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Re: SQL With Dates

From: Robert Haas <robertmhaas(at)gmail(dot)com>
To: Rafael Domiciano <rafael(dot)domiciano(at)gmail(dot)com>
Cc: pgsql-performance(at)postgresql(dot)org
Subject: Re: SQL With Dates
Date: 2009-04-21 15:57:32
Message-ID: 603c8f070904210857h4e1c74pc7b77e1b9d384789@mail.gmail.com (view raw or flat)
Thread:
Lists: pgsql-performance
On Mon, Apr 20, 2009 at 9:55 AM, Rafael Domiciano
<rafael(dot)domiciano(at)gmail(dot)com> wrote:
> Hello People,
>
> I have initiated a work to review the sqls of our internal software.
> Lot of them he problem are about sql logic, or join with table unecessary,
> and so on.
> But software has lot of sql with date, doing thinks like:
> [..]
>   date >= '2009-04-01' AND
>   date <= '2009-04-15'
> [..]
>
> Redoing the SQL with fix date (date = '2009-04-01') o cost in explain always
> still about 200 or less. But with a period the cost is high, about 6000 or
> more.
>
> Select is using Index and the date is using index too.
>
> There is some way to use date period with less cost?

If you have an actual performance problem (as opposed to a big number
in EXPLAIN), then it's possible that the planner isn't estimating the
number of rows that will be in that range very accurately.  In that
case, you might need to increase the statistics target for that
column, or your default_statistics_target.

In 8.3, the default default_statistics_target = 10.  In 8.4, it will
be 100, so you might try that for a starting point.  But date columns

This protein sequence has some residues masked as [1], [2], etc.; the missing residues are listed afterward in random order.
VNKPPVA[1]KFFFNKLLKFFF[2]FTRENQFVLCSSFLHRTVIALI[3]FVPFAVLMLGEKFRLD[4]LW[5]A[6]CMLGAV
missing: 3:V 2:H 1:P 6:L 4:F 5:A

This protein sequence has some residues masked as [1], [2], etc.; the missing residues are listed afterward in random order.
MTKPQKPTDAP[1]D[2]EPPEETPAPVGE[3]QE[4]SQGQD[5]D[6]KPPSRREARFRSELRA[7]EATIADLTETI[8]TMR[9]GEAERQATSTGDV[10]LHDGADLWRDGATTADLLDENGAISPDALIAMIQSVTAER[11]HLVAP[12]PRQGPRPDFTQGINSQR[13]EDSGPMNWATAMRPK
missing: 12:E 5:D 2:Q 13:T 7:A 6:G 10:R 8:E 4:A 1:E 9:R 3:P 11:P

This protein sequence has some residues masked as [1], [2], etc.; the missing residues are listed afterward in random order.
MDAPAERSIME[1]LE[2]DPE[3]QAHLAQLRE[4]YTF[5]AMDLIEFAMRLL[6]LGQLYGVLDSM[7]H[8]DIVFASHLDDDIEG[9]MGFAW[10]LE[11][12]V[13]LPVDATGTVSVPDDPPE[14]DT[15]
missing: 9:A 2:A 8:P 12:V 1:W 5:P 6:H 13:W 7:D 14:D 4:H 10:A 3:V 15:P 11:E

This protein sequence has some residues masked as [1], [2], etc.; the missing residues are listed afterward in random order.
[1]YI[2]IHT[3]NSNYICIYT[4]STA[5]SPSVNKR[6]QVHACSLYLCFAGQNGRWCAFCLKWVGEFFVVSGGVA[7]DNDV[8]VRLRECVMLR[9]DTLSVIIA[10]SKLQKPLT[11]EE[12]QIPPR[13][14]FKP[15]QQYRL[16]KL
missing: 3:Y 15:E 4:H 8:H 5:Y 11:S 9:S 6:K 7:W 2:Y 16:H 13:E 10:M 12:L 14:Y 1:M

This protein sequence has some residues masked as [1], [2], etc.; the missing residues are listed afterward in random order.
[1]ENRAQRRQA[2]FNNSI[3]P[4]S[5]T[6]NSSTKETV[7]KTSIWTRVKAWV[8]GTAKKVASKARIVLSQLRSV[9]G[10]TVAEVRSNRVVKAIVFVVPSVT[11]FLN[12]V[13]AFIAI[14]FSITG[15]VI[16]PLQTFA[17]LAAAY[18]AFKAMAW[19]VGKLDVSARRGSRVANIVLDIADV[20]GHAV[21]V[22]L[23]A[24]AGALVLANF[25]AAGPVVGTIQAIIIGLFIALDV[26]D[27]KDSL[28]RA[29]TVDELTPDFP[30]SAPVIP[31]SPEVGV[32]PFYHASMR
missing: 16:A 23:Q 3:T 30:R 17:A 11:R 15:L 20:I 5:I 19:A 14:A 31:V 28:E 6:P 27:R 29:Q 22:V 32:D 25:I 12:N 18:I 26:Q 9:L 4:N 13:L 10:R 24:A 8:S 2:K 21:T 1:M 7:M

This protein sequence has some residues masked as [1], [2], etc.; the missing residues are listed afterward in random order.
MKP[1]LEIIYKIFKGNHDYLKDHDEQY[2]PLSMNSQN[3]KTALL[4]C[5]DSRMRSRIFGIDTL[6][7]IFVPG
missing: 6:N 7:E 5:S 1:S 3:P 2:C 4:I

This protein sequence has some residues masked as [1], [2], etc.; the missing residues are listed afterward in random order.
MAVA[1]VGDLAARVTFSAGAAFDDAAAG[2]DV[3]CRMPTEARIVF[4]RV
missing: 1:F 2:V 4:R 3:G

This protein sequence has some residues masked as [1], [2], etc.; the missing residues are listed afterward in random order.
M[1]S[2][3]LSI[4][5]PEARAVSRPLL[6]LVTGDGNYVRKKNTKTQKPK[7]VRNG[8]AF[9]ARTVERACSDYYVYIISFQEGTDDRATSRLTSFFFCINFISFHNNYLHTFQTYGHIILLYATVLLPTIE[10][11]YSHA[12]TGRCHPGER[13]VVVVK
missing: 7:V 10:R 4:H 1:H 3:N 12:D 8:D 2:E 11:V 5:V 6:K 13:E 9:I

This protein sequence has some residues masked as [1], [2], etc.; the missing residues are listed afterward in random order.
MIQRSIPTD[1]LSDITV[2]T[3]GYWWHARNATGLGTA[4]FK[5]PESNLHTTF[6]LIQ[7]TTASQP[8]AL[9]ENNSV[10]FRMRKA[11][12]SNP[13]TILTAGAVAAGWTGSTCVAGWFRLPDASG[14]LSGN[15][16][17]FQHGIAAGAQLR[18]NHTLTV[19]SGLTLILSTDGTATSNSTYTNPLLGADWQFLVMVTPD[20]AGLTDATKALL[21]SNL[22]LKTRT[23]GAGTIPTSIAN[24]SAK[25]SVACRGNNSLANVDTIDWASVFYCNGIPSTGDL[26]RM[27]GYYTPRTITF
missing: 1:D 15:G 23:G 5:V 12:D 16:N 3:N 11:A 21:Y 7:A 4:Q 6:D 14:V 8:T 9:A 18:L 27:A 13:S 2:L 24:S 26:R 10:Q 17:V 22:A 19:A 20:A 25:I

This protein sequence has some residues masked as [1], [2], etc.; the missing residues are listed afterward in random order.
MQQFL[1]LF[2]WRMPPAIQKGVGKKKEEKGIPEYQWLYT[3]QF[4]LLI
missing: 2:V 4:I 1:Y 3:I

can sometimes have highly skewed data, so you might find that you need
an even higher value for that particular column.  I wouldn't recommend
raising the database-wide setting above 100 though (though I know some
people have used 200 or 400 without too much pain, especially on
Really Big Databases where longer planning time isn't a big deal
because the execution times are measured in minutes - it doesn't sound
like that's your situation though).

The first thing, to do, is see how fast the query actually runs.  Try
setting \timing in psql and running the query to see how long it
actually takes.  If it's fast enough, you're done.  If not, run
EXPLAIN ANALYZE and compare the estimated row counts to t he actual
row counts.  If they're pretty close, you're out of luck - as others
have already said, TANSTAAFL.  If they're way off, the try the above.

...Robert

In response to

pgsql-performance by date

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Subject: Re: performance for high-volume log insertion
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